That part about God hating visionary dreamers was interesting, and i still have to process that. I do know that there is a shift in the younger gen’s to dream with God. I’m not sure how DB would feel about that. Dreaming with God is different than dreaming for God. It seems like that could be true, but the way some have interpreted dreaming with God it seems like they put heavy reliance on the importance of THEIR dreams.

  12. Jeff Stucker says

    I recognize this passage — my wife read it to me when she was reading through the book. It had such a personal impact for her.

    A short time later, we watched a biography of Bonhoeffer and almost wished we hadn’t. You see, Dietrich’s words were so personally applicable, my wife took them as timeless principles and struggles. After watching the biography, as she read through the rest of the book, she couldn’t help but picture the words in context of the struggle against the Nazis. That made it harder to relate to the words as clearly and personally as when she was reading with a blank slate, filling in her own context.

  13. Jared Gustafson says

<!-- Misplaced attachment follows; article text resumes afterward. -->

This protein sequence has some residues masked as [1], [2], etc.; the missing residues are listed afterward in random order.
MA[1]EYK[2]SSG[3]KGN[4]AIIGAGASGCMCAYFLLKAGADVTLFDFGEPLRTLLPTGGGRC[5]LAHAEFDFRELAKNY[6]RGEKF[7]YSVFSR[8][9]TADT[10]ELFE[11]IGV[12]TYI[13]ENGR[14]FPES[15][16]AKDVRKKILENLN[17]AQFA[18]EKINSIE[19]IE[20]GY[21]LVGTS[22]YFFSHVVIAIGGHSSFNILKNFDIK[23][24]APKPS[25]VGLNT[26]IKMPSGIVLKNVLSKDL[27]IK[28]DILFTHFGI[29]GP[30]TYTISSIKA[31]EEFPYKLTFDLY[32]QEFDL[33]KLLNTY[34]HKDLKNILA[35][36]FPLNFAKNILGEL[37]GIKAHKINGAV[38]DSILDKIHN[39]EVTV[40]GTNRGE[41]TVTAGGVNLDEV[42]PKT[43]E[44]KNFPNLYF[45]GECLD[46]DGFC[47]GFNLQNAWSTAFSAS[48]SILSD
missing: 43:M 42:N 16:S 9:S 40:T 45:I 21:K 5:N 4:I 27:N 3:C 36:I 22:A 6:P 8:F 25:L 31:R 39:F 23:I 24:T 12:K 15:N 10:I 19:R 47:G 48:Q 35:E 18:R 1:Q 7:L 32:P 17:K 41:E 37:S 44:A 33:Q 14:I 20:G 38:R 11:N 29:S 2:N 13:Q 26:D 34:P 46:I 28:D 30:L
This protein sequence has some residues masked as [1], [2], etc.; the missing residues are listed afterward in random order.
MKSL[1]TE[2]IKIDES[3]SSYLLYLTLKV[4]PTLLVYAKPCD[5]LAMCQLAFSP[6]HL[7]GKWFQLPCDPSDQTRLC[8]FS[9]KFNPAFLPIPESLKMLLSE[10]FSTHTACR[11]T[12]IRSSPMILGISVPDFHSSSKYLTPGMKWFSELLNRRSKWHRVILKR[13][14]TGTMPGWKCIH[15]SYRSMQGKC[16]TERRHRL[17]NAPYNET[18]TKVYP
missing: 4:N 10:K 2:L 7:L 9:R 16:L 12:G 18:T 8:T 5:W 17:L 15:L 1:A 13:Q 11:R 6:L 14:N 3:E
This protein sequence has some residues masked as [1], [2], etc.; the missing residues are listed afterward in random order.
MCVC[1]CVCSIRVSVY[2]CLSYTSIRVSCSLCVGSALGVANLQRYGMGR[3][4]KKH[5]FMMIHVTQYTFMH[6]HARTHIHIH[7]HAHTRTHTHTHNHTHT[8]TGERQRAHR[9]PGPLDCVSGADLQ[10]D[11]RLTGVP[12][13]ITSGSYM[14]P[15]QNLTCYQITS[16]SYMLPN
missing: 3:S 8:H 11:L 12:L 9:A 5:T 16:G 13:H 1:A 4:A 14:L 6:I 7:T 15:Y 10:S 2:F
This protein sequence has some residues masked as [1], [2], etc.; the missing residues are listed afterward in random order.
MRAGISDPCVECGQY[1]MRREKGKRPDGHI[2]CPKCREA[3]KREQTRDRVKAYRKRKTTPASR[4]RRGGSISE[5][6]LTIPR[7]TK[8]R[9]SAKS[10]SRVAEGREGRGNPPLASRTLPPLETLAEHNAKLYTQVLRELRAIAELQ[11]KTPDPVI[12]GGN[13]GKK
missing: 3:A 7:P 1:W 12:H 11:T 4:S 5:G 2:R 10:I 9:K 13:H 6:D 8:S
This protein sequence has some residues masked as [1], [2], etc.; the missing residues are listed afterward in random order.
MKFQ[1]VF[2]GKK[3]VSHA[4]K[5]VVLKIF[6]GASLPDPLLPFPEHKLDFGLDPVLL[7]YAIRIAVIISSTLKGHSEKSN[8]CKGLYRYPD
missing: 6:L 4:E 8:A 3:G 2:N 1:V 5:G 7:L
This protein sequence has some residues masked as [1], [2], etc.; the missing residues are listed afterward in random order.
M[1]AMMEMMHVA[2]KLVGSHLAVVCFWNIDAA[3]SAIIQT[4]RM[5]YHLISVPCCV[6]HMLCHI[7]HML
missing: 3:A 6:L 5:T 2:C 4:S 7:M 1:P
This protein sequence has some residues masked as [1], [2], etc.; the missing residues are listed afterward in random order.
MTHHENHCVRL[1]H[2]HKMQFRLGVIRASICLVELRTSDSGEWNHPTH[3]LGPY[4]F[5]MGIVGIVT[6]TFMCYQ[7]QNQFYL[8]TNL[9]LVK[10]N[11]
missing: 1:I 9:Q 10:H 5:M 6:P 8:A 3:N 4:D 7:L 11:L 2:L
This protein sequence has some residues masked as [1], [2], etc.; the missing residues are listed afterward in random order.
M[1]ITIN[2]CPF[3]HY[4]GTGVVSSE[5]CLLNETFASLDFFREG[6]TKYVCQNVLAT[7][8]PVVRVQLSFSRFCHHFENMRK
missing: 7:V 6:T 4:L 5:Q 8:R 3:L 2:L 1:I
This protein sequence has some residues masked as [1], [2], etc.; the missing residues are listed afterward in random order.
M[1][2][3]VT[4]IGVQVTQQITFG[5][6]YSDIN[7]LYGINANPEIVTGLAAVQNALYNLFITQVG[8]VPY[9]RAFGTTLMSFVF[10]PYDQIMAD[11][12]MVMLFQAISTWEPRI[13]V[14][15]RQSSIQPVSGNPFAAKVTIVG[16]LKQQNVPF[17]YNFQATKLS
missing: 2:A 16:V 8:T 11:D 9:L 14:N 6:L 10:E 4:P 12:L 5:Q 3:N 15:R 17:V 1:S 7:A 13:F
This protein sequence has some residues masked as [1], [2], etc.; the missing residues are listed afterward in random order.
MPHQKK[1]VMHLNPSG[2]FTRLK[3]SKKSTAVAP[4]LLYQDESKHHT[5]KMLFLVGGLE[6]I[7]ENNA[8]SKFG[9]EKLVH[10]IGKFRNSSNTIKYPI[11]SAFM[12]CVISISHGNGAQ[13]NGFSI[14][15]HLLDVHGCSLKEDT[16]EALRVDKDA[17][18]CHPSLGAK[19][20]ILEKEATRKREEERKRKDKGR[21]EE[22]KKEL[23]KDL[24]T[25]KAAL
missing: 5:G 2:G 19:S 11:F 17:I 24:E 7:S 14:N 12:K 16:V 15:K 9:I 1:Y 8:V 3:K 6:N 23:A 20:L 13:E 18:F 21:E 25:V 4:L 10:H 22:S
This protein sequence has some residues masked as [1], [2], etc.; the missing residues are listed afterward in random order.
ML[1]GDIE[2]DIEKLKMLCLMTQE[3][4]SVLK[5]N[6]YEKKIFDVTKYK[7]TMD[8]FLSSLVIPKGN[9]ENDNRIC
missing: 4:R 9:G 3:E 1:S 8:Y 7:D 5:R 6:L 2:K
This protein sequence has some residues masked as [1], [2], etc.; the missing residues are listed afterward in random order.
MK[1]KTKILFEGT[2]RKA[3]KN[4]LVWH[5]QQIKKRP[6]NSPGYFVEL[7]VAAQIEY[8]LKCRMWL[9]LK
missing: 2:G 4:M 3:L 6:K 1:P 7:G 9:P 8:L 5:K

This so spot on and timely for our fellowship. “We do not complain of what God does not give us; we rather thank God for what He does give us daily. And is not what has been given us enough: brothers, who will go on living with us through sin and need under the blessing of His grace?” great! Thanks for sharing!!!

    • SETH G. says

      I agree bro! Just posted on our fb page ;) This challenged me to be very grateful for what we have even though we could have more :)

      Didn’t know how you would take this though considering DB writes…”God hates visionary dreaming.” I know Bethal is a big proponent for people dreaming. How do you reconcile these two pov’s?

      • says

        I take DB to be speaking of dreaming out of line with God’s grand dream. Writing our own story instead of discovering the story that God is writing in Christ.

      • Jared says

        I understood his comment within the context of a community. Sometimes dreams can yield tension, agendas, or dissatisfaction. I think in life dreaming with God is important because it has the potential to help foster a consciousness of Him all the time. As we dream we think about Him and His ability to invade our world with supernatural interventions. Bethel does a good job at teaching about the awareness of His presence. As we grow with Him we understand His desires, character, and nature and our dreams are really birthed from His heart not our own.